The Nobel Peace Prize has been given in the past to those who do not deserve it, and it has been withheld from those who did. Mahatma Gandhi was one of the great men of peace in history and the person who most deserves it in the world, and yet it was not awarded to him. Thus, there are men and prizes for every age. But even though the donors have failed several times and at times have demonstrated favoritism, still the Nobel Peace Prize means much, and it is natural that controversy should break out whenever it is granted or withheld, as happened this time when it was awarded to President Barack Obama, who himself was taken by surprise when chosen.
In my opinion, there are some persons in the world who deserve the Nobel Peace Prize for what they did, or what they tried to do, in trying to halt wars or achieve global or regional peace. Obama is one of them. Since the very start, the man drafted for his presidency a reconciliatory project between the West and the Arabs and between the United States and Muslims throughout the world. He conducted a major public relations campaign across television screens, universities and political establishments, and he has toured the region propagating the idea of co-existence and peace between the Western and Muslim sides. We can justly claim that he has accomplished something good that is unprecedented, for his campaign has managed to ease resentment at the popular level in the Arab region and the Muslim world in general.
The Nobel Prize is not necessarily granted for stopping a war or establishing new diplomatic relations, for these might have been the result of the cumulative sum of developments that imposed themselves on the ground. When Obama chose to ease the conflict with Cuba and reduce the pressure on that country which has been in a state of conflict with the United States for more than half a century, he was in fact taking a distinguished political step. Also, when Obama chose to cancel the missile defense shield project that Russia considered directed against it, he applied the brakes to a history of potential escalation and a possible return to the Cold War.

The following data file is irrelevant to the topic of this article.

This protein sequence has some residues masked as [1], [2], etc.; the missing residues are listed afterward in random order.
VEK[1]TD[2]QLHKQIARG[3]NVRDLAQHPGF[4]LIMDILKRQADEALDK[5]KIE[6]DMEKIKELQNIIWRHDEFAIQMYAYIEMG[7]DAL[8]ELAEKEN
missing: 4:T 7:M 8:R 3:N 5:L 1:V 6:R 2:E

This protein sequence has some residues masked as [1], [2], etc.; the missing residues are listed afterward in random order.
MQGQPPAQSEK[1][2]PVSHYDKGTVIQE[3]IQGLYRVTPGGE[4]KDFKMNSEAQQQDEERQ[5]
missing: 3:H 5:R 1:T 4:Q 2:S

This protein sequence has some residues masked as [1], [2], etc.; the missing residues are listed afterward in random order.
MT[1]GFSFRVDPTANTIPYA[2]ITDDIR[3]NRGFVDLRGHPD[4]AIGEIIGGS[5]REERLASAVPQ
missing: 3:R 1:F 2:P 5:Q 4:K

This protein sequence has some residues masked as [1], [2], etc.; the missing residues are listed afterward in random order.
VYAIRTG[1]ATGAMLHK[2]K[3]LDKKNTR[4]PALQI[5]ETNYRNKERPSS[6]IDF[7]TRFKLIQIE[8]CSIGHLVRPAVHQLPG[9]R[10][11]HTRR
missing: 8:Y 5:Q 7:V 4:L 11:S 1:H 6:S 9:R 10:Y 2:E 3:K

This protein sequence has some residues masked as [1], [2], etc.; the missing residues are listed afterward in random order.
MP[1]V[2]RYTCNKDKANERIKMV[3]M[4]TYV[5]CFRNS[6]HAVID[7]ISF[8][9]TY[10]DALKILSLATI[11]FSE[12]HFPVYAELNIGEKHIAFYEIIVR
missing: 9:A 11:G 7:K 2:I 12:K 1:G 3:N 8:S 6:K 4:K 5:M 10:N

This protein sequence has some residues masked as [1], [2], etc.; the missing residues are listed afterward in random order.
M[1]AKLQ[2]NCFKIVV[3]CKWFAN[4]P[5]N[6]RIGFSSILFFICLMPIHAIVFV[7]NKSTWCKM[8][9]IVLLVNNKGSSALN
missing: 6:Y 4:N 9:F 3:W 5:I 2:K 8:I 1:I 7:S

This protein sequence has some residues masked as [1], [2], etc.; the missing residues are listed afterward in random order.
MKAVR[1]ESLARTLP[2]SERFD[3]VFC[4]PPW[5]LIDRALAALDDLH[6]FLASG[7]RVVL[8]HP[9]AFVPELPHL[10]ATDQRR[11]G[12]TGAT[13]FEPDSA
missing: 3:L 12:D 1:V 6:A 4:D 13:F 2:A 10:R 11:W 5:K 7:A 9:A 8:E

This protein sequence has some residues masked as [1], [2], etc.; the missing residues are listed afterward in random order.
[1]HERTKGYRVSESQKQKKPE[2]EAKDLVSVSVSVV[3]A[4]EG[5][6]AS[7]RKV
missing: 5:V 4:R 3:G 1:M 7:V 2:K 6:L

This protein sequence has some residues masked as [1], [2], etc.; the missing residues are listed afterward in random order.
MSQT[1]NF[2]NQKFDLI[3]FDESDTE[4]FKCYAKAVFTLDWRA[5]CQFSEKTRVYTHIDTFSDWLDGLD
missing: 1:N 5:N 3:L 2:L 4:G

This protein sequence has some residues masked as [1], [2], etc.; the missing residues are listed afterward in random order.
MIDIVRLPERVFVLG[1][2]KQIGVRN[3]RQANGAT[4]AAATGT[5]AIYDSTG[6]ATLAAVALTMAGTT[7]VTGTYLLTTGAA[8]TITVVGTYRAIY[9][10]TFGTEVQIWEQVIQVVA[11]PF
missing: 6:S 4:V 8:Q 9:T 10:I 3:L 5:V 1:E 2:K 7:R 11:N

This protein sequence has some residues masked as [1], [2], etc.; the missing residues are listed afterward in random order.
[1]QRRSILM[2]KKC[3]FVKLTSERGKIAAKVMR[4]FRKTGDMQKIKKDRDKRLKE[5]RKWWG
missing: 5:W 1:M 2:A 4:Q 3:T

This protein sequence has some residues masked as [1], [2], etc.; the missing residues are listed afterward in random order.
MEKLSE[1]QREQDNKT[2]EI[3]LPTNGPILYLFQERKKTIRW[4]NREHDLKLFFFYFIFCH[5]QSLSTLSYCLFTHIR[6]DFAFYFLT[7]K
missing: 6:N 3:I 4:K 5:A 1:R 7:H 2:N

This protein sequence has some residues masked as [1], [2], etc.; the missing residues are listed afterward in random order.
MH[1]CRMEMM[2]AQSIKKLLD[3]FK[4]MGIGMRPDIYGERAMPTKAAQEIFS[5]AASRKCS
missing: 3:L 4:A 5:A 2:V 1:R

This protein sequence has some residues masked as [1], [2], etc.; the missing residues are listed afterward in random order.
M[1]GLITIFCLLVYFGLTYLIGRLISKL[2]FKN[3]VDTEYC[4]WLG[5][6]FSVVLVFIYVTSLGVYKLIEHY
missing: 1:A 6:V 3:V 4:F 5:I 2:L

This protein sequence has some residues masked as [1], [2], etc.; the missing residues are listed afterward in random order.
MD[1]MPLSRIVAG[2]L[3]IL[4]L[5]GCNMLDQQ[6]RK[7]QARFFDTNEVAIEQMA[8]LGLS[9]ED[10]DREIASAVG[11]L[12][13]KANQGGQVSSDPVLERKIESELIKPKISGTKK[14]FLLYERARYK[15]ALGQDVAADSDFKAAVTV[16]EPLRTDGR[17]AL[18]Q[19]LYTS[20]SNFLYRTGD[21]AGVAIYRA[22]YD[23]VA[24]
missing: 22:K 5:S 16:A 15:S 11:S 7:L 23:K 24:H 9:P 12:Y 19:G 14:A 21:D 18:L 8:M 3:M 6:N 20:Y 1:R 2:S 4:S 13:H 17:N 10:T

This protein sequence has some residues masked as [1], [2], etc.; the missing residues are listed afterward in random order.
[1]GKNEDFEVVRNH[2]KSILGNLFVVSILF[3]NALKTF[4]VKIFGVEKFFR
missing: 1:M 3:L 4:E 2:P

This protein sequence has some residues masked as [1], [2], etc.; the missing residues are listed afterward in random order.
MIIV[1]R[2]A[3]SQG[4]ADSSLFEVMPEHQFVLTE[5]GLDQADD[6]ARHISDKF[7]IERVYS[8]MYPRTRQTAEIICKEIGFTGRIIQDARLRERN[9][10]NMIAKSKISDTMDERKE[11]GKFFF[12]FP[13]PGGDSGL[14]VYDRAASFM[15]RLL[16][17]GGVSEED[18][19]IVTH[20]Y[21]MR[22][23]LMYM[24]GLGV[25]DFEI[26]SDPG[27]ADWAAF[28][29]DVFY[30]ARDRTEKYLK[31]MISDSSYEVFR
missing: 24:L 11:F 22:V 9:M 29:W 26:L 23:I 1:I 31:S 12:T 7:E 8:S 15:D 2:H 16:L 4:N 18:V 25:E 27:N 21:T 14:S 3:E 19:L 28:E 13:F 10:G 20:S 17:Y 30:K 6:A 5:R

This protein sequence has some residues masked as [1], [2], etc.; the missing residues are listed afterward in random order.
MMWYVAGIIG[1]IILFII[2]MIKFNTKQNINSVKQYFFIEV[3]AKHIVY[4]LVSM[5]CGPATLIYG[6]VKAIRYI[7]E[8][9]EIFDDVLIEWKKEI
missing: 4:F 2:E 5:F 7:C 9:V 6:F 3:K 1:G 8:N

Obama may not recall a single American soldier from Iraq. He may be forced to double his forces in Afghanistan and perhaps enter into a military confrontation with Iran. But he would still remain a man of peace because these are compulsory decisions that are imposing themselves on the president who is seated at the White House. It is not logical by any means that we should expect from any American president that he would send roses to the Al-Qaeda organization which pursues a major scheme against his country.
Obama has distinguished himself in a very important field, namely his quest to promote the ideology of international conciliation. This is a message that has won him and his country massive popularity in Europe, where every candidate had been wary of linking his name to Washington in view of the growing hatred for it. His message succeeded in Russia, which had been swerving more and more toward a national feeling of hostility to others. Furthermore, all the polls that were conducted after Obama’s historic trip to Cairo this year have demonstrated that the Arabs and the Muslims look at the President with exceptional esteem even though he has not presented anything new for them on the ground. Even the extremist groups in the region have been forced to mitigate their hostile tones after they discovered that the Arabs trust him till now. Thus the feeling of optimism and reduction of tension and hatred in the world brought about by President Obama merits appreciation and deserves the Peace Prize.